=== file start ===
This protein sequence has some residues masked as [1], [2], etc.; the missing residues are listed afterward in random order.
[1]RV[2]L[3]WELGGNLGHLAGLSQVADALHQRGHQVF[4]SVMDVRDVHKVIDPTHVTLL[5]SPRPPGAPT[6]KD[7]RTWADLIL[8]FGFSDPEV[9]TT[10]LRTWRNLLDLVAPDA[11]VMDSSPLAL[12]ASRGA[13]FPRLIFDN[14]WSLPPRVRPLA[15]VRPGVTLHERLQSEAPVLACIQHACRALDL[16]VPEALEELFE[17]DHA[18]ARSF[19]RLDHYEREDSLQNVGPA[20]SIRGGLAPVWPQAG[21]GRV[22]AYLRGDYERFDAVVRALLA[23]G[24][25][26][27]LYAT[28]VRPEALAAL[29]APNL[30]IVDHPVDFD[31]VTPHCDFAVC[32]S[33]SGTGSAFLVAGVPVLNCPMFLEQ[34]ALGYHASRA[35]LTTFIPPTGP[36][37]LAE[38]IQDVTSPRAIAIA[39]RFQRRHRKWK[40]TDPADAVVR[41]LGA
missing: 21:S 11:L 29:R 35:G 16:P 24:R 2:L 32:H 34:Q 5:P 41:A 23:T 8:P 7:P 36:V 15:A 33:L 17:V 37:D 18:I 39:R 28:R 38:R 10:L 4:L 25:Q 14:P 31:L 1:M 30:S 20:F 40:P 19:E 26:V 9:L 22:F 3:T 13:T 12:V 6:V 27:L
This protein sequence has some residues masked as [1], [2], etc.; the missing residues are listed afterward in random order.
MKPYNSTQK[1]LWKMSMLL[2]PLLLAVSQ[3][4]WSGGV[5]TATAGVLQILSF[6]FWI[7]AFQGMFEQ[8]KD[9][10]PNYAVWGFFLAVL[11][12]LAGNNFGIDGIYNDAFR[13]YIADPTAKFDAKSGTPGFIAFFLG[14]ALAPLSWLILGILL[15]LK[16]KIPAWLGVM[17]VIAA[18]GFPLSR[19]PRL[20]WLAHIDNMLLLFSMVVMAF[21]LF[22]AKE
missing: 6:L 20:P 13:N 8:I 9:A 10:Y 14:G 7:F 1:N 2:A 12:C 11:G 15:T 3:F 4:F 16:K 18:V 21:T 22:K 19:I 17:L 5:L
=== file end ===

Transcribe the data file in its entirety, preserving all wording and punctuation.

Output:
This protein sequence has some residues masked as [1], [2], etc.; the missing residues are listed afterward in random order.
[1]RV[2]L[3]WELGGNLGHLAGLSQVADALHQRGHQVF[4]SVMDVRDVHKVIDPTHVTLL[5]SPRPPGAPT[6]KD[7]RTWADLIL[8]FGFSDPEV[9]TT[10]LRTWRNLLDLVAPDA[11]VMDSSPLAL[12]ASRGA[13]FPRLIFDN[14]WSLPPRVRPLA[15]VRPGVTLHERLQSEAPVLACIQHACRALDL[16]VPEALEELFE[17]DHA[18]ARSF[19]RLDHYEREDSLQNVGPA[20]SIRGGLAPVWPQAG[21]GRV[22]AYLRGDYERFDAVVRALLA[23]G[24][25][26][27]LYAT[28]VRPEALAAL[29]APNL[30]IVDHPVDFD[31]VTPHCDFAVC[32]S[33]SGTGSAFLVAGVPVLNCPMFLEQ[34]ALGYHASRA[35]LTTFIPPTGP[36][37]LAE[38]IQDVTSPRAIAIA[39]RFQRRHRKWK[40]TDPADAVVR[41]LGA
missing: 21:S 11:L 29:R 35:G 16:P 24:R 2:L 32:H 34:Q 5:P 41:A 23:T 8:P 7:P 36:V 15:A 33:L 17:V 37:D 18:I 39:R 28:R 38:R 10:L 4:L 25:Q 14:P 31:L 1:M 30:S 20:F 40:P 19:E 26:V 9:L 22:F 3:T 13:T 12:V 6:V 27:L
This protein sequence has some residues masked as [1], [2], etc.; the missing residues are listed afterward in random order.
MKPYNSTQK[1]LWKMSMLL[2]PLLLAVSQ[3][4]WSGGV[5]TATAGVLQILSF[6]FWI[7]AFQGMFEQ[8]KD[9][10]PNYAVWGFFLAVL[11][12]LAGNNFGIDGIYNDAFR[13]YIADPTAKFDAKSGTPGFIAFFLG[14]ALAPLSWLILGILL[15]LK[16]KIPAWLGVM[17]VIAA[18]GFPLSR[19]PRL[20]WLAHIDNMLLLFSMVVMAF[21]LF[22]AKE
missing: 6:L 20:P 13:N 8:I 9:A 10:Y 14:G 7:F 1:N 2:A 12:C 11:G 15:T 3:F 4:F 16:K 18:V 21:T 22:K 19:I 17:L 5:L